The inciting incident is what will plant the seeds of new self-loathing in your friend’s head. The best inciting incidents bring them as close as humanly possible to the game without bodily harm. That’s why, whenever possible, I advise bringing them to a Flyers game. There is simply nothing like it: the thumping of the sound system, Lauren Hart’s silky vocals, hormones at an all time high, bodies crashing together, the screams of fans, boozed up and blasted by icy air. Hot and cold, mon frère. Hot and cold.

We’ll use the inciting incident as a friendly way of cheering them up, of distracting them, so try not to let on too much. Let the game do the work for you. Let the fever overwhelm and ensnare them.

Y: Yawn, collect yields

It is important that, after the inciting incident, you take a step back. Let the moment take root, let the fervor calm from a rolling boil to a subtle simmer. This may seem counter-intuitive, of course: instinct would have you jump, reinforce the feelings immediately, but let me assure you, a small break is necessary. No one wants to feel bombarded or forced into something. You don’t want to corner an injured animal. You want to lure it out.

Play it cool, and watch the magic work.

Without a doubt, they will come to you, filled with shame for having brought dishonor into their home, and they will be invested, the nasty hooks of obsession jammed into their flesh like long, yellowing fingernails after just one taste.

N: Normalize

At this point, their fandom has been solidified: once they have bridged the gap and actively sought you out for the sole purpose of discussing hockey, the battle has been won. You need only tie up loose ends.

I’m sure they will have some questions. We all had questions when we first got started: when do I have to change my twitter avatar to a picture of Claude Giroux sniffing? Do I have to interject hockey into every conversation, or can I implement a one-on-one-off system? Do I start writing for a blog now, or should I wait a month or two? Is it normal to feel uncomfortable when the conversation is not about Shayne Gostisbehere’s smile?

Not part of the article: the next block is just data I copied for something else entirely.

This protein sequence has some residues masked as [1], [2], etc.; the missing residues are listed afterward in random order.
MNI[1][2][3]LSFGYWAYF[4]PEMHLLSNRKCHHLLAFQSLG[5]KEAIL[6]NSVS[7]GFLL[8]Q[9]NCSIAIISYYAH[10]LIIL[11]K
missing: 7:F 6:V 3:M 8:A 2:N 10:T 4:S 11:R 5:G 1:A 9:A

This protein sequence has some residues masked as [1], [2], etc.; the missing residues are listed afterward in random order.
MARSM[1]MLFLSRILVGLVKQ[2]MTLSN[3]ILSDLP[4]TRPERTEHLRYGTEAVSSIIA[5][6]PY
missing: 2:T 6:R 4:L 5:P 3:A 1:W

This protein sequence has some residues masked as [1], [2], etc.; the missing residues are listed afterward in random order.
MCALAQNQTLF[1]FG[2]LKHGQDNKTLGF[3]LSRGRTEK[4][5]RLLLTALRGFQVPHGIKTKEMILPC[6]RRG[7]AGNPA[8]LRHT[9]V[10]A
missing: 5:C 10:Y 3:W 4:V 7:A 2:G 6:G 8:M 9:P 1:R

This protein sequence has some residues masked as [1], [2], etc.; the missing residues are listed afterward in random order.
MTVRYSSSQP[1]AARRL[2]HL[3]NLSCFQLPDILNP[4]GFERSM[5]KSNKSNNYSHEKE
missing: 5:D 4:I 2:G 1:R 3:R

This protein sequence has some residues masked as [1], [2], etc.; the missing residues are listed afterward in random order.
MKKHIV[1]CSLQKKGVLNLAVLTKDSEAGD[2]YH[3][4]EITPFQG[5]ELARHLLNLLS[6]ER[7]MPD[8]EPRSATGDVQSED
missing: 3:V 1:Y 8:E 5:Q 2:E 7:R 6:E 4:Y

Let them know that their questions are valid and that they’ll figure everything out in time. This is a lie, but lies are good sometimes.

E: Engage frequently

In order to properly foster and care for the fledgling relationship built on one of the most frustrating and emotionally draining sports franchises of all time, it is imperative that you continue to engage. Absence does not make the heart grow fonder. That is some old-timey horseshit.

Get in their face. Make sure they look at Claude Giroux’s instagram at least once per day, and make sure they sigh happily when they see pictures of his dogs. Grab their phone. Go to Youtube and look up Flyers highlight videos for an hour so that all their recommended content is hockey-related. Buy them merch. Reinforce the idea that the only color that truly exists is orange, that all the rest of the colors are fabrications meant to control you and keep you placated, the shadow organization that runs the United States government pulling the strings. Tell them they look great in orange, even though they don’t, no one does. Begin every conversation with “You see that shit on Twitter? Dave Hakstol is such a moron,” and wait for their impassioned and unnecessarily heated agreement.

If you do it right, and you follow all the steps above to the letter, their life will become sickness and pain, and it is your duty to ensure that they never get well, lest your loneliness eat you alive.


Happy hockey season, go Flyers!